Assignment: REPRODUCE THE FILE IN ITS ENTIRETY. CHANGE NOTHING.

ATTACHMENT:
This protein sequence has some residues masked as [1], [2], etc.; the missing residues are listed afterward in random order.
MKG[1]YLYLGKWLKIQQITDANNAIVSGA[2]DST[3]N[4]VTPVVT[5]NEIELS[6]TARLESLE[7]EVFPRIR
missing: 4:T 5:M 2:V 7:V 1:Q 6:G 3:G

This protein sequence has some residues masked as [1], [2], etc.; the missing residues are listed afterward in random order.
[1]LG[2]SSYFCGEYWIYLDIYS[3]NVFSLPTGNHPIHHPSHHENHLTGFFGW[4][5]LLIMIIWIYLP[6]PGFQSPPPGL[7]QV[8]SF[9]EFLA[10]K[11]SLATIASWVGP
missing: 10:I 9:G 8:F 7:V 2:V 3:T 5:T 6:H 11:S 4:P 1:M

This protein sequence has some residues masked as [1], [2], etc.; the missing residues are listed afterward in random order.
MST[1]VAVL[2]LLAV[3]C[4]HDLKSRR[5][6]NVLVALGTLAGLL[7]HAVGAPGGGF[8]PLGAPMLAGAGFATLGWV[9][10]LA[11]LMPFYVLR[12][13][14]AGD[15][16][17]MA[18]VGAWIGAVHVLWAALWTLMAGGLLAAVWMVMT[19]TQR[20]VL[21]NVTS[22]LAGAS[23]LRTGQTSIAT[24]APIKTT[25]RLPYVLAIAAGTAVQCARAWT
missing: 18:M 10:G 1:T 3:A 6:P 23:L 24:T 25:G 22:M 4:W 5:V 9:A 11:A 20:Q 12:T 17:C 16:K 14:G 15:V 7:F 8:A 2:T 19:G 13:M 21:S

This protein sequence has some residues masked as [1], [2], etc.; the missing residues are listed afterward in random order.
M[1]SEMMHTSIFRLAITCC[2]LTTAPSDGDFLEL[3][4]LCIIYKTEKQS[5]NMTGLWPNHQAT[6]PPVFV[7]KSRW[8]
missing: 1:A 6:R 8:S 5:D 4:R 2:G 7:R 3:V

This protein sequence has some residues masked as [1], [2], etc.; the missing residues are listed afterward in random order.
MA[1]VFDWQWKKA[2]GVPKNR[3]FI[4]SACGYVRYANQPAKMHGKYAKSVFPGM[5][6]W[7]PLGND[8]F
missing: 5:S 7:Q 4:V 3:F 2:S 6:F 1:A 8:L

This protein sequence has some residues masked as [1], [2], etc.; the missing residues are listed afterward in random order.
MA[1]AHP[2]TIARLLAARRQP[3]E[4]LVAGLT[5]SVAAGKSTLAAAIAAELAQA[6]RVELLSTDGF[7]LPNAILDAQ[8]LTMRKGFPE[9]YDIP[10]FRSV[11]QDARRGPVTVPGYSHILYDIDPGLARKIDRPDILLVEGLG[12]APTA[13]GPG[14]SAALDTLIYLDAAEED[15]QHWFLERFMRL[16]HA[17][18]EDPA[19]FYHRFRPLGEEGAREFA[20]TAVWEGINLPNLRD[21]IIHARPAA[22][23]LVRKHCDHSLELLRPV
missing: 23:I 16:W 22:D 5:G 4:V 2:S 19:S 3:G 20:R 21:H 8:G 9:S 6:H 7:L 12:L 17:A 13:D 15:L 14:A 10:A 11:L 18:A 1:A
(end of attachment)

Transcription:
This protein sequence has some residues masked as [1], [2], etc.; the missing residues are listed afterward in random order.
MKG[1]YLYLGKWLKIQQITDANNAIVSGA[2]DST[3]N[4]VTPVVT[5]NEIELS[6]TARLESLE[7]EVFPRIR
missing: 4:T 5:M 2:V 7:V 1:Q 6:G 3:G

This protein sequence has some residues masked as [1], [2], etc.; the missing residues are listed afterward in random order.
[1]LG[2]SSYFCGEYWIYLDIYS[3]NVFSLPTGNHPIHHPSHHENHLTGFFGW[4][5]LLIMIIWIYLP[6]PGFQSPPPGL[7]QV[8]SF[9]EFLA[10]K[11]SLATIASWVGP
missing: 10:I 9:G 8:F 7:V 2:V 3:T 5:T 6:H 11:S 4:P 1:M

This protein sequence has some residues masked as [1], [2], etc.; the missing residues are listed afterward in random order.
MST[1]VAVL[2]LLAV[3]C[4]HDLKSRR[5][6]NVLVALGTLAGLL[7]HAVGAPGGGF[8]PLGAPMLAGAGFATLGWV[9][10]LA[11]LMPFYVLR[12][13][14]AGD[15][16][17]MA[18]VGAWIGAVHVLWAALWTLMAGGLLAAVWMVMT[19]TQR[20]VL[21]NVTS[22]LAGAS[23]LRTGQTSIAT[24]APIKTT[25]RLPYVLAIAAGTAVQCARAWT
missing: 18:M 10:G 1:T 3:A 6:P 23:L 24:T 25:G 22:M 4:W 5:V 9:A 11:A 20:Q 12:T 17:C 16:K 14:G 15:V 7:F 8:A 2:T 19:G 13:M 21:S

This protein sequence has some residues masked as [1], [2], etc.; the missing residues are listed afterward in random order.
M[1]SEMMHTSIFRLAITCC[2]LTTAPSDGDFLEL[3][4]LCIIYKTEKQS[5]NMTGLWPNHQAT[6]PPVFV[7]KSRW[8]
missing: 1:A 6:R 8:S 5:D 4:R 2:G 7:R 3:V

This protein sequence has some residues masked as [1], [2], etc.; the missing residues are listed afterward in random order.
MA[1]VFDWQWKKA[2]GVPKNR[3]FI[4]SACGYVRYANQPAKMHGKYAKSVFPGM[5][6]W[7]PLGND[8]F
missing: 5:S 7:Q 4:V 3:F 2:S 6:F 1:A 8:L

This protein sequence has some residues masked as [1], [2], etc.; the missing residues are listed afterward in random order.
MA[1]AHP[2]TIARLLAARRQP[3]E[4]LVAGLT[5]SVAAGKSTLAAAIAAELAQA[6]RVELLSTDGF[7]LPNAILDAQ[8]LTMRKGFPE[9]YDIP[10]FRSV[11]QDARRGPVTVPGYSHILYDIDPGLARKIDRPDILLVEGLG[12]APTA[13]GPG[14]SAALDTLIYLDAAEED[15]QHWFLERFMRL[16]HA[17][18]EDPA[19]FYHRFRPLGEEGAREFA[20]TAVWEGINLPNLRD[21]IIHARPAA[22][23]LVRKHCDHSLELLRPV
missing: 23:I 16:W 22:D 5:G 4:V 2:S 19:S 3:G 20:R 21:H 8:G 9:S 6:H 7:L 12:L 17:A 13:D 15:L 14:A 10:A 11:L 18:A 1:A